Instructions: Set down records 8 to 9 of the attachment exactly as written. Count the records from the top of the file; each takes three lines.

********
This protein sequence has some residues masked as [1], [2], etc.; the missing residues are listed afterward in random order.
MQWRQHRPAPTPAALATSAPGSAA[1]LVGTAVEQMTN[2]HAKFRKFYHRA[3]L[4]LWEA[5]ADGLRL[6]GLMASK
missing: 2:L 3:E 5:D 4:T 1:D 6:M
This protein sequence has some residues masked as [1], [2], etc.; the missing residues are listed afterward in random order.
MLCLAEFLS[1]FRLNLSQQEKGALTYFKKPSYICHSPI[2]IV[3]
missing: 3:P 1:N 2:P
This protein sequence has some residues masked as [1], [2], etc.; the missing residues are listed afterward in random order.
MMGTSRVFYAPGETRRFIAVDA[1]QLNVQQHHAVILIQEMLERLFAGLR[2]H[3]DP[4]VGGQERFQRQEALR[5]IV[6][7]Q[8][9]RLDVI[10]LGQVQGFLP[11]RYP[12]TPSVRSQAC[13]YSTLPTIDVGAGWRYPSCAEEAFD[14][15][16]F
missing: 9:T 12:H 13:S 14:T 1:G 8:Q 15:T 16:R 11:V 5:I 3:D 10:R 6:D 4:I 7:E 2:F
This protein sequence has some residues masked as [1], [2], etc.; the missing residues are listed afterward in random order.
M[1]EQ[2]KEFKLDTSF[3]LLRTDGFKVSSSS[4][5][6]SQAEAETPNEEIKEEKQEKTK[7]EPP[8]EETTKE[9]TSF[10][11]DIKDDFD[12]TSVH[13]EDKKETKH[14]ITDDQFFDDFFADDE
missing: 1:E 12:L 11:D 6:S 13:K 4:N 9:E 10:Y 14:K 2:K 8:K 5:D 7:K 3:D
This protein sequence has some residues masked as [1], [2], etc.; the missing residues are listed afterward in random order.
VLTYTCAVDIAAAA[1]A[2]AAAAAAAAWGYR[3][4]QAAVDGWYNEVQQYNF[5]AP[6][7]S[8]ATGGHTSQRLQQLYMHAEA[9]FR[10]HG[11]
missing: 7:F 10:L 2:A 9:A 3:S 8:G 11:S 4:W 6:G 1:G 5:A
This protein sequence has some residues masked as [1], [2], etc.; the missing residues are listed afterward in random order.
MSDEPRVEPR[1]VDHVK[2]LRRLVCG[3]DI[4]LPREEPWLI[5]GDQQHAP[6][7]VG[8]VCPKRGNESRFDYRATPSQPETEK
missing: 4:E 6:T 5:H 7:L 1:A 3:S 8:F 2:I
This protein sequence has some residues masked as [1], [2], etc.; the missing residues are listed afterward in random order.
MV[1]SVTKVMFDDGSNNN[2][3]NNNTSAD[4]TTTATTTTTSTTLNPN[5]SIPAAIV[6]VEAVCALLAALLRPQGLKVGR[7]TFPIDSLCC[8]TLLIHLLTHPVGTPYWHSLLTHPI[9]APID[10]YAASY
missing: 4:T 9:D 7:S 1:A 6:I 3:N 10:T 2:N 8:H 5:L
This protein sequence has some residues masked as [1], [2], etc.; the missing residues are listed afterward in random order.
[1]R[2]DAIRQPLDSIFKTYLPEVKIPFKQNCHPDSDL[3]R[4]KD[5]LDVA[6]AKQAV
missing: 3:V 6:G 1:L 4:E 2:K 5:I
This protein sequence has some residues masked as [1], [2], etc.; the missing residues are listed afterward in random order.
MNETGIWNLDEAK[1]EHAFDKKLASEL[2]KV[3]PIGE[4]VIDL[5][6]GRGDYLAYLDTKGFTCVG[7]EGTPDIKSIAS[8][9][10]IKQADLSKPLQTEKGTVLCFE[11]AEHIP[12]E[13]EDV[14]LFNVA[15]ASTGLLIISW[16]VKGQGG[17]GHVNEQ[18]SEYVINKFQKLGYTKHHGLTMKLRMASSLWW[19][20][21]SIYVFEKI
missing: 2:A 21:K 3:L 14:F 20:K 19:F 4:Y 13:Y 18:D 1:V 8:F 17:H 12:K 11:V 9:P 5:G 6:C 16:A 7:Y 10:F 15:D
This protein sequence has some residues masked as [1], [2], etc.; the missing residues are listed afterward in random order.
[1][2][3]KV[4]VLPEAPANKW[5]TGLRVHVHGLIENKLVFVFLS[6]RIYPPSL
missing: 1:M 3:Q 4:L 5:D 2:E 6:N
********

This protein sequence has some residues masked as [1], [2], etc.; the missing residues are listed afterward in random order.
[1]R[2]DAIRQPLDSIFKTYLPEVKIPFKQNCHPDSDL[3]R[4]KD[5]LDVA[6]AKQAV
missing: 3:V 6:G 1:L 4:E 2:K 5:I
This protein sequence has some residues masked as [1], [2], etc.; the missing residues are listed afterward in random order.
MNETGIWNLDEAK[1]EHAFDKKLASEL[2]KV[3]PIGE[4]VIDL[5][6]GRGDYLAYLDTKGFTCVG[7]EGTPDIKSIAS[8][9][10]IKQADLSKPLQTEKGTVLCFE[11]AEHIP[12]E[13]EDV[14]LFNVA[15]ASTGLLIISW[16]VKGQGG[17]GHVNEQ[18]SEYVINKFQKLGYTKHHGLTMKLRMASSLWW[19][20][21]SIYVFEKI
missing: 2:A 21:K 3:L 14:F 20:K 19:F 4:Y 13:Y 18:D 1:V 8:F 17:H 12:K 11:V 9:P 5:G 6:C 16:A 7:Y 10:F 15:D